- If you are not able to sleep within 20-30 minutes, get out of bed. Say what?! Sounds counterintuitive but we want our brains to associate our beds with sleep, not being awake and feeling stressed. Do something semi-enjoyable but not stimulating. Then go back when you’re tired.
- Don’t look at the clock. The “get out of bed rule” is based on how long you think you’ve been trying to fall asleep, so avoid clock obsessing. I play a trick on myself when I wake up in the night, similar to reverse psychology with young kids. I don’t make sleeping the goal, I just focus on relaxing and enjoying the quiet. Before I know it I’m fast asleep.
- Go to bed and wake up roughly at the same time. If you can only focus on one then your wake-up time matters more than your bedtime for improving sleep and circadian rhythm. When you wake up, a timer in your brain starts. Melatonin starts to kick in 14h after you wake up and takes 1.5h to reach peak effect, so if you wake up late then you will naturally push back when your body is ready to fall asleep.
- At night our logical reasoning part of the brain is lazy and the anxiety/ stress part of the brain takes over, making our problems and thoughts feel worse. Knowledge is power so reminding yourself of this in the middle of the night when your thoughts are racing can be helpful.
Sleep hygiene and lifestyle factors:
-Reduce caffeine and stop 8-10h before your bedtime
-Limit or eliminate alcohol at least 2h before bed.
-Avoid screen time before bed and if unable to do so wear blue light-blocking glasses.
-Avoid bright lights between 10 pm and 4 am. Those bright LED lights= no bueno for sleep.
-Morning exercisers get better sleep.
– Keep a consistent sleep schedule even on weekends to prevent social jetlag
– Try to get morning sunlight as it resets cortisol and circadian rhythm.
– No large, spicy or acidic meals right before bed.
– Naps are controversial and it seems like no one can agree on an acceptable length. The Sleep Doctor recommends napping no longer than 25 mins and keep it between 1-3 pm. In place of naps, you could also do a short session of « non-sleep deep rest » (NSDR) or yoga nidra. This helps to improve physical and mental fatigue, promotes relaxation and can make up for missed sleep.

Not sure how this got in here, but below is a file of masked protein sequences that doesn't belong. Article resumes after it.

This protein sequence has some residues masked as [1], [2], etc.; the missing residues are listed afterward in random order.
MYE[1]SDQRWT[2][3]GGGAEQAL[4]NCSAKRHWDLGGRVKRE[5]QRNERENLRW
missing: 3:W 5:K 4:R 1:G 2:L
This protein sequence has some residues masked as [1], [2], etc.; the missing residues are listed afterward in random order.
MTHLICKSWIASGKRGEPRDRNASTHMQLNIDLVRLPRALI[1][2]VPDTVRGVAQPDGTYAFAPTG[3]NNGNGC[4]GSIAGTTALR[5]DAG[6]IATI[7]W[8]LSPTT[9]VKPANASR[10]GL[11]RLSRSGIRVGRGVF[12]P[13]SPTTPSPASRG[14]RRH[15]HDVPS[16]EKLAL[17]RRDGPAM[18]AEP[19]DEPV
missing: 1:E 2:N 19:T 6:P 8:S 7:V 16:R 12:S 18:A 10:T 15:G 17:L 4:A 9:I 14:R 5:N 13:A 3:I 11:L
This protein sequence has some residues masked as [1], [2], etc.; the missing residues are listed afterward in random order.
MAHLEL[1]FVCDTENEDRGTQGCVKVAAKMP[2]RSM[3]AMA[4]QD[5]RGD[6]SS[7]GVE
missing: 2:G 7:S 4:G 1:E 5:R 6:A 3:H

-Do whatever you can to manage stress levels. Whether it be breathing exercises, yoga, meditation, listening to music, journaling, delegating and seeking external support, boundary setting, therapy etc. Your sleep, hormones and health will thank you.
Sleep issues are complex and there isn’t a one size fits all approach to remedy them. Managing the menopausal symptoms with HRT and lifestyle approaches can help determine if your sleep-related issues are solely hormonal or if specific sleep interventions are needed, like CBT-i. We would love to help you find your sleep solution so you can get back to feeling your best.
- Elavsky, S., & McAuley, E. (2021). Physical activity and mental health outcomes during menopause: A randomized controlled trial. Menopause, 28(4), 383-390. https://doi.org/10.1097/GME.0000000000001731
- Estima, S. (2023, May 30). A Deep Sleep Dive for Perimenopause with Dr. Michael Breus. Hello Betty Club. [Audio podcast episode] https://hellobetty.club/a-deep-sleep-dive-for-perimenopause-with-dr-michael-breus/
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- North American Menopause Society. (2022). The 2022 hormone therapy position statement of The North American Menopause Society. Menopause, 29(7), p. 772. Retrieved from https://www.menopause.org/docs/default-source/professional/nams-2022-hormone-therapy-position-statement.pdf